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ukraine in central europe, possibly even cooperating on the arctic w where very intriguingl, president putin of russia yesterday seem to propose a meeting in helsinki in may with donald trump. kind of a summit centered around the arctic council. my way of thinking, that would be a great venue for a f fresh start. but we're not going to o get the so long as we have -- we continue to fight ininternally over who knew what, who took what in theo did campaign period. we need to get that out there stop we needed these investigations to get to the heart of the matter and not see congressmen and women fighting with each other. and then move past. take whatever corrective or punitive action is necessary. but then get on with foreign policy and not fighting about foreign policy. amy: professor english, you write few russian surrender this corruption humiliation have much to the four u.s. anger over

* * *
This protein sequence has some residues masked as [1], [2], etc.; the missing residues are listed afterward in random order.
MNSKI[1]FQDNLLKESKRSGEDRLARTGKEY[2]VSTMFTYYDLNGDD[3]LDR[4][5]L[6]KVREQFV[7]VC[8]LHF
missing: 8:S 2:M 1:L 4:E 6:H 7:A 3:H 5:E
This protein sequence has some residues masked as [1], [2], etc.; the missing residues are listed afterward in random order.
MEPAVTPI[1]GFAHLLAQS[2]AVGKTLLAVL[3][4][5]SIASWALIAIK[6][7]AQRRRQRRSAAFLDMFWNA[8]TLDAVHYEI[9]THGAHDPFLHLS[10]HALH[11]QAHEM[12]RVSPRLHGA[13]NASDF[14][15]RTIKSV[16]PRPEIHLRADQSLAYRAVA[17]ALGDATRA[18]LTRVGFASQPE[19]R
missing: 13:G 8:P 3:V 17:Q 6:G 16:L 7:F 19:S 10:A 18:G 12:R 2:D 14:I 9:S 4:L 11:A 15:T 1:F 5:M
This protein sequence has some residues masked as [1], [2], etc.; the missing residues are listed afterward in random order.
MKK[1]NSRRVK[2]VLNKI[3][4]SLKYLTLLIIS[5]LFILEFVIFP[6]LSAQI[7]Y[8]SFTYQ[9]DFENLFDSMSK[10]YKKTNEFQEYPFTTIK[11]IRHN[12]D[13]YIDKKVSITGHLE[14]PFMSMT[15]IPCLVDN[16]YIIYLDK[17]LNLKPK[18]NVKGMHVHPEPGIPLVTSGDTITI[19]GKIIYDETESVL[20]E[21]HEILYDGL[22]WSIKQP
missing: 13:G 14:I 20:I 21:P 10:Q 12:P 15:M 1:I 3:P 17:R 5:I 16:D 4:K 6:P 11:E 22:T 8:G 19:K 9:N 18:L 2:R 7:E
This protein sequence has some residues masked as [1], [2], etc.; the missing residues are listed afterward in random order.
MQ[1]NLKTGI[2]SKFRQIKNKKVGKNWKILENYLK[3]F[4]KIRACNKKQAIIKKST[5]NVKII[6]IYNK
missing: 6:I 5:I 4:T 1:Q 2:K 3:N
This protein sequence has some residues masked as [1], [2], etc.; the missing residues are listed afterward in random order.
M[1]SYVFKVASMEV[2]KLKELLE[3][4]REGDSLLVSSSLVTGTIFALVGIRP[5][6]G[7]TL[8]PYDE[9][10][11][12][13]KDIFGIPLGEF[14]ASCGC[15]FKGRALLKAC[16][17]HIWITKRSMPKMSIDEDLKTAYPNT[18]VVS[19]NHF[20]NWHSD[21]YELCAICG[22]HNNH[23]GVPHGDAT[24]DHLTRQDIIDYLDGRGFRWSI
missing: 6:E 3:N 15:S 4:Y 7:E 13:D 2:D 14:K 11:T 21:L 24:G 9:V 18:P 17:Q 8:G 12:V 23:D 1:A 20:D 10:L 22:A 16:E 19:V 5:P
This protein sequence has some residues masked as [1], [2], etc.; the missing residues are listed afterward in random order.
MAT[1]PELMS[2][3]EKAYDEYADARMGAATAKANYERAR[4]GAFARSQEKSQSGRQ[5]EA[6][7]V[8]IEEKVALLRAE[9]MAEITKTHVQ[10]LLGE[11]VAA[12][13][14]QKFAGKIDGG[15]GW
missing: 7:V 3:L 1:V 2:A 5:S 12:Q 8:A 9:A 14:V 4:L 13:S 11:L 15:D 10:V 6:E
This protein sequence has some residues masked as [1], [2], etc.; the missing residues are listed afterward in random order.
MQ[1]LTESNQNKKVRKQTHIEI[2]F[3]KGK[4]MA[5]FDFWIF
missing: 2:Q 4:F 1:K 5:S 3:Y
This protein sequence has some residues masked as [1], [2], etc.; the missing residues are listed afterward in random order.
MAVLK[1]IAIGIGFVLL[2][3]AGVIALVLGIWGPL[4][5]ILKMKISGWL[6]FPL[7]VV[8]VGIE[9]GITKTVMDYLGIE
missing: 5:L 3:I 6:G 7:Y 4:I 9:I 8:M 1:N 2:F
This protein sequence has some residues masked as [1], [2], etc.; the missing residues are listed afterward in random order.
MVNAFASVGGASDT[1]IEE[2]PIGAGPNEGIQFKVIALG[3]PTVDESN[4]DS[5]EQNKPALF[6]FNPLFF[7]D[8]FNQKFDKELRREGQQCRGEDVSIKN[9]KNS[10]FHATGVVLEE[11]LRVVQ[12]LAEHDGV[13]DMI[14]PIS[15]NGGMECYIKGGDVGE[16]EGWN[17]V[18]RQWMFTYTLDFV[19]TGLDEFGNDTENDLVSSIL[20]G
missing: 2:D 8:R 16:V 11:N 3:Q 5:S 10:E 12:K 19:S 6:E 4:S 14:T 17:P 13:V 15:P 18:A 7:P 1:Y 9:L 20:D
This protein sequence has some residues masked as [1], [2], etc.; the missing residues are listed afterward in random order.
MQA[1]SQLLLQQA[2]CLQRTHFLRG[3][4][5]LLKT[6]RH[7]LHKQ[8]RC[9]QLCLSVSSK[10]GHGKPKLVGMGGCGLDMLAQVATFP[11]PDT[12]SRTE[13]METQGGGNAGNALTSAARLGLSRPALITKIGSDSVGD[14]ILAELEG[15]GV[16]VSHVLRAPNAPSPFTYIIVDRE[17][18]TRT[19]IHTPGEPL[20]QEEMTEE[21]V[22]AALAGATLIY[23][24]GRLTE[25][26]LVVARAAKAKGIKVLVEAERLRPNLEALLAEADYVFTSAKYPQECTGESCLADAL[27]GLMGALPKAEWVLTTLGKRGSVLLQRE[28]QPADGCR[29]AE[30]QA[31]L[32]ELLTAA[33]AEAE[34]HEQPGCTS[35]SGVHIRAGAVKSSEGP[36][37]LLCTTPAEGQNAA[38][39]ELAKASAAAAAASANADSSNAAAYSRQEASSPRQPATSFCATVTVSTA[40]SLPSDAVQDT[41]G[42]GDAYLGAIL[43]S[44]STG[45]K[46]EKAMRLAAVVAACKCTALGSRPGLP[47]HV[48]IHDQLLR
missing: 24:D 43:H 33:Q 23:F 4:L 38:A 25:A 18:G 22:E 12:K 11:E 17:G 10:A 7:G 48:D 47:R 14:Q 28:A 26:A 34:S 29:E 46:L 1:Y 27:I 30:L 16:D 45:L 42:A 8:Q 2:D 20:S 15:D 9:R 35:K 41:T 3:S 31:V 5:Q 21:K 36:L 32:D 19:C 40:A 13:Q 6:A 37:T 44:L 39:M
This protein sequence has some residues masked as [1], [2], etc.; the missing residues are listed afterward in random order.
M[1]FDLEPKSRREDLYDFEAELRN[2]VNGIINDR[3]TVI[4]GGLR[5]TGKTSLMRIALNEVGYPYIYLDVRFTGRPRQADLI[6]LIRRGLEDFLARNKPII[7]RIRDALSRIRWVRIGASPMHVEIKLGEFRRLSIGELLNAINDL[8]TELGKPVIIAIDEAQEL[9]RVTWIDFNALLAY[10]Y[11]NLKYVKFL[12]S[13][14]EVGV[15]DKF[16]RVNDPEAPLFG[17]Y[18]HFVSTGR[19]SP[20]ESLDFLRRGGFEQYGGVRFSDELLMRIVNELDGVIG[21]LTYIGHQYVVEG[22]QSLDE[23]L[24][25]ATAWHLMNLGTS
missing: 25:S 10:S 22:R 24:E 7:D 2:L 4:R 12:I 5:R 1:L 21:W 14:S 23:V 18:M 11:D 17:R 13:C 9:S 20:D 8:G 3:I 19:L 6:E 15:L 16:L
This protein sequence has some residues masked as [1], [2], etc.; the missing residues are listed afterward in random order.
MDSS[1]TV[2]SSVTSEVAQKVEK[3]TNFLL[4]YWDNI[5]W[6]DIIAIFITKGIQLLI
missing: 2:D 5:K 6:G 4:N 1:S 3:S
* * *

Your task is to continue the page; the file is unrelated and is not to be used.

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russian meddling in the 2016 election. with any perspective on the 1990's, it is hard to fault them. can you elaborate on what the u.s. has done in russia? >> sure. now w we're goioing back 20 year more. but what i wrote in part about in that article was if we want to understand russia's point of view, president putin and those around him, and of course we do, whether or not we agree with it, we need to understand how our adversaries see us, how all other nations see us through their eyes. and if we do that, we realized very quickly that their frame of reference has a lot to do with u.s.istakes and, yes, the interference in russian n polits in the 1990's when we directly intervened in a presidential election to boost a losing candidate into a winning position, that was boris yelton. and even earlier when we meddled a parliamentary elections and